El Silencio Reserve expansion benefits critically endangered species and a beloved U.S.-nesting songbird
WARRENTON, VA, Jan. 15, 2021 — Rainforest Trust announced 5,407 acres in the El Silencio Natural Reserve, located in Colombia’s Middle Magdalena Valley, have been secured for conservation. In addition to Rainforest Trust, other partners in the powerful conservation alliance include World Land Trust, Saving Nature, American Bird Conservancy and Fundación Biodiversa Colombia. This has more than doubled the size of the reserve to 6,844 acres. Additional assistance came from a partial voluntary compensation from the owner companies La Zebra and Tierra y Río.
Conserving and protecting this land is extremely important. Over 98% of the lowland rainforest in the Magdalena Valley has been destroyed for cattle ranching and illicit coca production. It is also under pressure from illegal logging. In addition to providing habitat for many rare species, the land has long been an important winter location for many migrating birds.
“Partnerships like this one demonstrate that while no reserve is an island, no organization is an island either,” said James Deutsch, Ph.D., CEO of Rainforest Trust. “That’s why we’re so thrilled to partner to protect threatened forests thousands of miles away that provide habitat for so much wildlife including birds we value in our own backyards.”
Colombia is the second-most biodiverse country in the world and the Middle Magdalena Valley is one of its most diverse regions. Not only is it critical habitat for migrating birds but it is also home for six primate, 345 bird, 42 amphibian and 723 vascular plant species.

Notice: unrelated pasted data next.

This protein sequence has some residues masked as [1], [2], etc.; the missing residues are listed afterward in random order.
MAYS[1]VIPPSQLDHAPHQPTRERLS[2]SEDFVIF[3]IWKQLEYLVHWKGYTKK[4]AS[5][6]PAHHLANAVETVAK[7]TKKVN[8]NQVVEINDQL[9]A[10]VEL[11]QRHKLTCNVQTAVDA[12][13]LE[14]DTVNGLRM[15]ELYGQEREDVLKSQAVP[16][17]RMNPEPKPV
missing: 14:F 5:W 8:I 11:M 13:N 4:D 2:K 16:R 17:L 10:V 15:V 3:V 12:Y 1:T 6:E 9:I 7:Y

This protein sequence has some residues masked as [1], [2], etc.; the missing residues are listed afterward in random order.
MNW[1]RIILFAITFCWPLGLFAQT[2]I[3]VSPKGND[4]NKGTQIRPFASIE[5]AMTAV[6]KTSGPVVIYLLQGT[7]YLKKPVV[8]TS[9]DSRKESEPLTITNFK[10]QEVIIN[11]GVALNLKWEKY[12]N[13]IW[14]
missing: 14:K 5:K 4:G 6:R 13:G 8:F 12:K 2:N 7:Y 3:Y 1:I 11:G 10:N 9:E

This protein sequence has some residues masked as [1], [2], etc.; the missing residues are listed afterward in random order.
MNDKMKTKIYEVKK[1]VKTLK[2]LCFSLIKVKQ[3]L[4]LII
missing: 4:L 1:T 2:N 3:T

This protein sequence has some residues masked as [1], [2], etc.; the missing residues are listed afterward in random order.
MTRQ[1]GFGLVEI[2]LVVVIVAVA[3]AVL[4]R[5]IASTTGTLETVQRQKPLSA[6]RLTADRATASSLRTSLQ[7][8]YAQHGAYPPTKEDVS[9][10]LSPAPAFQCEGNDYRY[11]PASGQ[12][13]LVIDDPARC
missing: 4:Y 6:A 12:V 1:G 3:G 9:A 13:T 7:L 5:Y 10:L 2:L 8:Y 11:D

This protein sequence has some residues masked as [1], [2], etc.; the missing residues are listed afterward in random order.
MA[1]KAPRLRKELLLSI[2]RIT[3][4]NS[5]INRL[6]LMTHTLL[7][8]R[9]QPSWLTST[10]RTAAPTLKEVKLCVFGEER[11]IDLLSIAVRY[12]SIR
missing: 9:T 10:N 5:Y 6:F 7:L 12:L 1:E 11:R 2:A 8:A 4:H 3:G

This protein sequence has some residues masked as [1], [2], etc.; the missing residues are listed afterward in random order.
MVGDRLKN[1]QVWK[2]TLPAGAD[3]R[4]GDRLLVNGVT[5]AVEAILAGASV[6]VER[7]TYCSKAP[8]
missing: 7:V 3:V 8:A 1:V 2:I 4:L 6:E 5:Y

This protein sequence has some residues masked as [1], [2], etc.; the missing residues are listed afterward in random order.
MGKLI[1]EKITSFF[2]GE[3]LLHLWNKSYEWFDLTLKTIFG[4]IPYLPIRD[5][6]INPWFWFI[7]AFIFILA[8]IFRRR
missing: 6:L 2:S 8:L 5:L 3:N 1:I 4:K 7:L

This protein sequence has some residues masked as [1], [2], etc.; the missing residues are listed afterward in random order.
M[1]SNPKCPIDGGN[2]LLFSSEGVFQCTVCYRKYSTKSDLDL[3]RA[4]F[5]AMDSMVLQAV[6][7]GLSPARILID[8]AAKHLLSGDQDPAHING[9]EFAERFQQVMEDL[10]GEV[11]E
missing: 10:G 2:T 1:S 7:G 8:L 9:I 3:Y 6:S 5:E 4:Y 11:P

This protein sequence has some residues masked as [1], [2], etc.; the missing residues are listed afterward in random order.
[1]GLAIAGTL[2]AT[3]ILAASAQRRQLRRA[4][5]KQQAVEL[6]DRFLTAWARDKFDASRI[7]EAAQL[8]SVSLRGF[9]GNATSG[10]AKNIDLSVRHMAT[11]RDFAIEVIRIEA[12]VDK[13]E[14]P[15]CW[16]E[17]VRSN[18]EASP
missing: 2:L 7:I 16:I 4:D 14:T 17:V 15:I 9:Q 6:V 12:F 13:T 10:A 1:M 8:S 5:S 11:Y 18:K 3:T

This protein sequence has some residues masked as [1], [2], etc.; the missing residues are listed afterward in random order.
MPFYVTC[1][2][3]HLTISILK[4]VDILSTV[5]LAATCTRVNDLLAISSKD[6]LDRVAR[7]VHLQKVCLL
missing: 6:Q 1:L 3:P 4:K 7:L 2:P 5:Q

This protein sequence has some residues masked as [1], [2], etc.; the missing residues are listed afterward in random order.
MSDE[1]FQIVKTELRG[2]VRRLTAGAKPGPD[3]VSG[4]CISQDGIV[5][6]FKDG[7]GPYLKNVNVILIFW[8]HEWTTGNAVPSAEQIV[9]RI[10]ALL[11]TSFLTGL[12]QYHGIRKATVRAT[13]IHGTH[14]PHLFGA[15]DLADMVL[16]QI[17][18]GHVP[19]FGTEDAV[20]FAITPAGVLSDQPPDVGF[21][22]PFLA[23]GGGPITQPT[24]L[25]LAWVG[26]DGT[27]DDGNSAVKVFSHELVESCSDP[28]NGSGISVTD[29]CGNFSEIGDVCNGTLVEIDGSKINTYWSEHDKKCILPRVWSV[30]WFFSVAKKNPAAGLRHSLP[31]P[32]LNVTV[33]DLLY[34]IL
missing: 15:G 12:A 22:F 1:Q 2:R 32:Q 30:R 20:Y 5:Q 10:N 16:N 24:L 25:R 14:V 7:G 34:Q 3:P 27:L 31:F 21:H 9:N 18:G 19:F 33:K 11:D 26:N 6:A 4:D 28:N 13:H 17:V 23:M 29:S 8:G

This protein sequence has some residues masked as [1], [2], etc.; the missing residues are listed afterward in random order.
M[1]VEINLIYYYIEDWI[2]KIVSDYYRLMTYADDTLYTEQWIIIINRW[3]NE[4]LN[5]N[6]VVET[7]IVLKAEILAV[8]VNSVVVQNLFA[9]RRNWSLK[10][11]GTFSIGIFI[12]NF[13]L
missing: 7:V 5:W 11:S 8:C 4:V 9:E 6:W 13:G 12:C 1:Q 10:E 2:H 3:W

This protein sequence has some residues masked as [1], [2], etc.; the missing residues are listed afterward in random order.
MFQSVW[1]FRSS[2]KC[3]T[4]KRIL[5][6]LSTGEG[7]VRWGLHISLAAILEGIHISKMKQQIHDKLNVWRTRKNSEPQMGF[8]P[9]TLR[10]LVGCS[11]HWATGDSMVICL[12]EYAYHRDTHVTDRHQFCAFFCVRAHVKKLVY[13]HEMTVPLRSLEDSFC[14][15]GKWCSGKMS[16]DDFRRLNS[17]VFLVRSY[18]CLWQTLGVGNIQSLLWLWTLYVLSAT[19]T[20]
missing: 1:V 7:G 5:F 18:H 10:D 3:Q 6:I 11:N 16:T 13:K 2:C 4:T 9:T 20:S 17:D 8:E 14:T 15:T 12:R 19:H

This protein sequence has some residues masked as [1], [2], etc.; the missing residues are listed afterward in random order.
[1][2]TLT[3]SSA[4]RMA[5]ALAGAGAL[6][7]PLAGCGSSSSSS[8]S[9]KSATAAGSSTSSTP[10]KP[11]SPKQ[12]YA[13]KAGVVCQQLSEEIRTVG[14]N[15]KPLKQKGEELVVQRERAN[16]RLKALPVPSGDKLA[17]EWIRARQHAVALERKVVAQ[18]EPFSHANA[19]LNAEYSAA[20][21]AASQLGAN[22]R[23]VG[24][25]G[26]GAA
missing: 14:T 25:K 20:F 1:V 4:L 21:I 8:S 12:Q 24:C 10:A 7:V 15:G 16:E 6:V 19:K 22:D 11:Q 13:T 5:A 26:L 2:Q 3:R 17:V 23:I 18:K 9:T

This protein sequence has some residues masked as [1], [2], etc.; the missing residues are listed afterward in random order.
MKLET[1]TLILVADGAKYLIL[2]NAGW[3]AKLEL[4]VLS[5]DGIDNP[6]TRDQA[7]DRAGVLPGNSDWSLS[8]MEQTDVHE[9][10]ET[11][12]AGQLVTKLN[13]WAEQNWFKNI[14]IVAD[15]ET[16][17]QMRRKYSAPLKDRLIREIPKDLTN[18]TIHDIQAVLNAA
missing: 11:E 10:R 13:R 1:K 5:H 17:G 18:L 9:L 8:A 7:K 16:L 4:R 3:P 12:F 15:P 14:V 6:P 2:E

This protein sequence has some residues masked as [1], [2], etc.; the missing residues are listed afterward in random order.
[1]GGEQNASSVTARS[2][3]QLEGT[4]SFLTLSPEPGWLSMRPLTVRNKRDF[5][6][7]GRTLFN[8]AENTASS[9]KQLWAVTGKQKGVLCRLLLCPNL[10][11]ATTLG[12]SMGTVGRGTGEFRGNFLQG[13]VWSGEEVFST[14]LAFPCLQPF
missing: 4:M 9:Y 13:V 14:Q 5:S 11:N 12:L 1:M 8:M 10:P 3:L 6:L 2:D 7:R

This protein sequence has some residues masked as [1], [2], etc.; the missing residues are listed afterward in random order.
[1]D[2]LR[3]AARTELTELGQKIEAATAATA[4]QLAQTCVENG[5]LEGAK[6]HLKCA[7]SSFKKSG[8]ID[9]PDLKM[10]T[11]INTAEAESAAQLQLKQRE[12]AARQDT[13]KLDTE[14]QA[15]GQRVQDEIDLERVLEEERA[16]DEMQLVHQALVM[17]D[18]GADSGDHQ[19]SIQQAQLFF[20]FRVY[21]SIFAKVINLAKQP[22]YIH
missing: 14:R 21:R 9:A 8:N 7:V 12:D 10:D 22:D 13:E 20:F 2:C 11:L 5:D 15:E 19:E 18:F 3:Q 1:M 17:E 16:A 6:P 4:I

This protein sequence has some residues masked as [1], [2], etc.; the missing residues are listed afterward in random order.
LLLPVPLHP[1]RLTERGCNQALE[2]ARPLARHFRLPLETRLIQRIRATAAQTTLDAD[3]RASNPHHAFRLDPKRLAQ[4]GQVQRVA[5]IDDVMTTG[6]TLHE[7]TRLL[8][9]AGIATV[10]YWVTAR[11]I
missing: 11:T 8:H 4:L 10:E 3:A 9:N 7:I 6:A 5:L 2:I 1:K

In 2018, Fundación Biodiversa Columbia created the 1,470-acre Barbacoas Reserve at the center of the highly fragmented Middle Magdalena Valley. Increased development led the two organizations (Fundación Biodiversa Columbia and Rainforest Trust) to team up and seek expansion immediately by purchasing neighboring properties for sale.
This latest land acquisition will allow protecting and connecting the two main forest patches in the area through wildlife corridors, which will result in the creation of the largest connected forest extension in the lowlands of the Middle Magdalena Valley in Colombia. This habitat is of great importance to the critically endangered Brown Spider Monkey (one of the rarest primates on earth) and Blue-billed Curassow, as well as three other threatened and endemic monkey species, Lowland Tapirs, large cats including Jaguar, more than 300 bird species, endangered hardwood trees, and other wildlife. In addition, the reserve’s wetlands and riparian forests are important for the Magdalena River Turtle, American Manatee, American Crocodile, and fish species of great economic value to local communities. These same riparian forests at El Silencio are key wintering areas for Prothonotary Warblers, which nest in the eastern United States.
In research published in The Condor: Ornithological Applications in 2019, Christopher Tonra at Ohio State University and colleagues analyzed geolocator tag data from Prothonotary Warblers and found that most birds recovered wintered in the area of Colombia’s Magdalena River Valley.
In 2020, a Blue-billed Curassow was videotaped along a path bordering a forest restoration plot within El Silencio Reserve, raising hope that these birds now frequent recently restored habitat on former pasture lands.
“This is very exciting, not only because this proves the success of the restoration objective, but also because it is really close to the research station, which will allow us to study and observe the species more easily,” says Fernando Arbalaez, executive director of Fundación Biodiversa Colombia.
To learn more about the Rainforest Trust, visit www.rainforesttrust.org.